Volar Splinting Periprocedural Care

Updated: Jan 18, 2022
  • Author: Nicolai B Baecher, MD; Chief Editor: Erik D Schraga, MD  more...
  • Print
Periprocedural Care


Equipment used in volar splinting includes the following:

  • Stockinette
  • Padding (eg, Webril)
  • Plaster - For injuries or reductions that require shorter drying times, faster-setting plaster is available (eg, Specialist Extra Fast Setting Plaster); however, as plaster dries faster, the risk of thermal injury increases; for most splints, regular plaster (eg, Specialist Fast Setting Plaster) is appropriate
  • Bandage or wrap (eg, Bias bandage or ACE bandage)
  • Clean room-temperature water in a basin
  • Trauma shears or a pair of medical scissors without pointed ends
  • Chux pads and bed sheet
  • Tape or bandage clips

Alternatively, prefabricated fiberglass (eg, Orthoglass) can be used in place of the stockinette, plaster, and padding. (See the image below.)

Equipment for volar splinting. Image courtesy of K Equipment for volar splinting. Image courtesy of Kenneth R Chuang, MD.

Meals et al tested seven different volar wrist splint designs (70 splints, including 10 of each design) in an effort to determine whether splint material (plaster or fiberglass), thickness (eight-, 10-, or 12-ply), or longitudinal ridging (with or without) affected the strength of the splint. [11] They found that for the plaster splints, more layers of material and the addition of longitudinal ridging increased splint strength. Ridged eight-ply plaster splints were stronger than nonridged 10-ply plaster splints. Fiberglass splints were comparable to ridged eight-ply plaster splints in strength and thus might be a lighter, similarly effective, and cheaper alternative.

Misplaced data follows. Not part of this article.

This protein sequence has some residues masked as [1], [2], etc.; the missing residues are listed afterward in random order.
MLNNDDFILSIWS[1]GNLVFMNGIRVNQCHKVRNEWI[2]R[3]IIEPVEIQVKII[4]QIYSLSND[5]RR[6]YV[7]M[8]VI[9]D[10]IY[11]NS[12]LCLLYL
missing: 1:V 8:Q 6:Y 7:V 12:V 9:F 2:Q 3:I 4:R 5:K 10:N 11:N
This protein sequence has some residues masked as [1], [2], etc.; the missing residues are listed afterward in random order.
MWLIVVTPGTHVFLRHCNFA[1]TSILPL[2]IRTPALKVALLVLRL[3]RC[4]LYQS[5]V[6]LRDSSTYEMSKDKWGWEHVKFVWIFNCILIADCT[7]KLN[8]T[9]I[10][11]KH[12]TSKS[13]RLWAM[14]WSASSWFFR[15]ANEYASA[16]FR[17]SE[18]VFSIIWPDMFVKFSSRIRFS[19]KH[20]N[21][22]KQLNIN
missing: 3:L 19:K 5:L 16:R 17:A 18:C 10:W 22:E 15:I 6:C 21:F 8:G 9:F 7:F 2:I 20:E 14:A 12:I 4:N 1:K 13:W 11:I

Patient Preparation


Splinting is usually tolerated without the use of anesthesia. However, if significant manipulation or reduction of the injury is required during the splinting process, anesthetic techniques may be used. Acceptable techniques include the following:

  • Administration of a hematoma block or nerve block
  • Procedural sedation with appropriate monitoring [12]
  • Administration of oral or intravenous (IV) pain medications, including nonsteroidal anti-inflammatory drugs (NSAIDs) or opioid analgesic agents

With the administration of any analgesic agent or the initiation of a formal sedation protocol, care must be taken to avoid oversedation. A complete neurovascular examination should be performed after the splint has been applied.


Place the patient in a comfortable position (eg, seated or reclined). Cover the patient with a sheet to avoid splatter from the wet plaster (see the first video below.) Completely expose the injured limb. Remove all jewelry (see the second video below). In particular, rings can cause constriction and ischemia of the fingers with delayed swelling of the soft tissues. If unable to remove a ring, try using soap as a lubricant, or consider a ring cutter.

Appropriate coverage of patient for volar splinting. Video courtesy of Kenneth R Chuang, MD.
Removal of jewelry and rings to avoid ischemia from swelling. Video courtesy of Kenneth R Chuang, MD.